Good luck getting ahold of NYC’s parking summons advocate
The city pays him $120,000 a year to help New Yorkers fight unfair parking tickets — but he’s proven harder to find than a Midtown parking spot.
Parking Summons Advocate Jean Wesh of Queens was hired by the Department of Finance in April to “[assist] members of the public, who do not already have their own representation, with parking-summons complaints and issues,’’ with the agency adding that it would set up a toll-free number to connect motorists to the taxpayer-funded fixer’s office.
But after eight months on the job, Wesh has yet to get any staff, a hotline number or even a mention on a department Web site.
“You can call 311,” he offered to The Post when asked how people could contact him, while sitting in his makeshift office in a Finance Department satellite building in Jamaica, Queens, where the walls were bare and only a computer monitor, keyboard and five pieces of paper sat on his desk.
When The Post called 311 asking to be connected to the parking summons advocate, the city operator was at a loss.
“I never heard of that guy,” the operator said, offering instead to put the reporter through to the Office of the Taxpayer Advocate.
The Finance Department’s website does not list any information about Wesh or his office, and city forms used by about 80 percent of New Yorkers to fight their tickets by mail or online make no mention of him.
At one point, Wesh gave The Post a city-issued business card — but then said not to divulge the information on it.
“This is my business card, but I really can’t publicize this information because it has my cell phone number on it and my own personal office number,” Wesh said.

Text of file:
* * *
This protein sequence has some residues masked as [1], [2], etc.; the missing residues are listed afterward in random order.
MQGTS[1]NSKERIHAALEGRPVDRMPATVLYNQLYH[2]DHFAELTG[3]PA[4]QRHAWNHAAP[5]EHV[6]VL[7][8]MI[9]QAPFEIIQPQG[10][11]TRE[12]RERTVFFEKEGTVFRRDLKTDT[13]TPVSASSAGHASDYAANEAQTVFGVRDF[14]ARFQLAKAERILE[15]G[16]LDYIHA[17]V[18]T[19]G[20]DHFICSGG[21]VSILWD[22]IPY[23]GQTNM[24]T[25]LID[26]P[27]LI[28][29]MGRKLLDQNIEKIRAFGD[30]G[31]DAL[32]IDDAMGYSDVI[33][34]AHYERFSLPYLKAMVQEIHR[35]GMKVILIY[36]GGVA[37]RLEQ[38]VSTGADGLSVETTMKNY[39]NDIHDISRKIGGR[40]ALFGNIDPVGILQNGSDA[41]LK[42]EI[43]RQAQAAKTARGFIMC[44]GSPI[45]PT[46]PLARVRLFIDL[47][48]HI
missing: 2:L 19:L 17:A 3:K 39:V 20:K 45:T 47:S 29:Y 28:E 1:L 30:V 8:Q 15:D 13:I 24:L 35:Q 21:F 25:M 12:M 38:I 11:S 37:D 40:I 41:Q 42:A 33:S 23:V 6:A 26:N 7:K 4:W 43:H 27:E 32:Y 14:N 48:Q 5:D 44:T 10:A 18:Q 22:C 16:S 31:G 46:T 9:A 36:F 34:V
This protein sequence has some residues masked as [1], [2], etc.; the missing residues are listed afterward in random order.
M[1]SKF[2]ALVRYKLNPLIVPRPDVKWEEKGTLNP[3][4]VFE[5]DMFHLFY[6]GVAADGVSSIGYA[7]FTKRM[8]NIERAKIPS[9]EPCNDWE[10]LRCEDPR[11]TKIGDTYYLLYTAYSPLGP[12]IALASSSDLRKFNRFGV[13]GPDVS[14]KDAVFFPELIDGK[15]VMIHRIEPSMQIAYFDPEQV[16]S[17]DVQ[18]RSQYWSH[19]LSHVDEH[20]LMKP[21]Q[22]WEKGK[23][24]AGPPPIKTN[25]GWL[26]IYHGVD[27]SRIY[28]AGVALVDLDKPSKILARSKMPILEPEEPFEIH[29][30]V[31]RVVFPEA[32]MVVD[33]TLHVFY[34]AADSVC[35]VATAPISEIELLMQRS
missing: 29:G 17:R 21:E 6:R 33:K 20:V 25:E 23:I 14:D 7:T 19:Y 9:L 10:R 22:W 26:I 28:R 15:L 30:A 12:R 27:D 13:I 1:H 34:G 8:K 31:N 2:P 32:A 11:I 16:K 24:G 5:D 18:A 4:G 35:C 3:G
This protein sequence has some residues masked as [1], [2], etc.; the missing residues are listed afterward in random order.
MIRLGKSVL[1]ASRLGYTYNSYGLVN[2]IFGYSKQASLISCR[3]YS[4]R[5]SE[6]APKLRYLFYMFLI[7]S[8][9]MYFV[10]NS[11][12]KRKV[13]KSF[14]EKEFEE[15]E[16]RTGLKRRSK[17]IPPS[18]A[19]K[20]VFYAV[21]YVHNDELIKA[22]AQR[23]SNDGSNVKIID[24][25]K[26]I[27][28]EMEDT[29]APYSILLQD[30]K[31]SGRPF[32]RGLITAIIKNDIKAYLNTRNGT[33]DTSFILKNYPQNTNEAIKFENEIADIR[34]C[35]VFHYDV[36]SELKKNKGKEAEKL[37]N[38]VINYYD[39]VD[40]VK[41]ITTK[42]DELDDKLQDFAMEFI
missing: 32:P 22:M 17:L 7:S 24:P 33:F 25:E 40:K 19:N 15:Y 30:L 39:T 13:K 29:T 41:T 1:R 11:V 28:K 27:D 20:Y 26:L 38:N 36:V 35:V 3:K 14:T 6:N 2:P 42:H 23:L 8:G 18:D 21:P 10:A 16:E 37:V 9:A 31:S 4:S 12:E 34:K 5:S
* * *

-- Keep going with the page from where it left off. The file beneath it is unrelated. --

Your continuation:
Wesh couldn’t say how many people he’s helped dispute tickets for over the past months.
“I don’t even have that information yet. [The office is] so new. I’m still in the process of building everything out,” he said.
So how is he getting connected with the more than 1 million New Yorkers who dispute parking tickets each year? He said he pokes around DOF buildings, where a fraction of New Yorkers pay their tickets in person, to try to find people who look like they need assistance.
“I’ll go around some of the business centers and I’ll see if anybody wants help,” he said.
Only about 20 percent of people who fight tickets do so in person, according to DOF figures.
Wesh happily offered to look up a reporter’s parking ticket while he was being interviewed — but his computer was not working.
“Unfortunately, today we’re having all sorts of problems with the system here. The tickets are not coming up,” he said. “The system is down.”
Wesh previously worked for the city’s Office of Administrative Trials and Hearings, making $97,000 a year. He got a $23,000 salary bump when he was installed in his new gig.
The Department of Finance did not respond to calls for comment.
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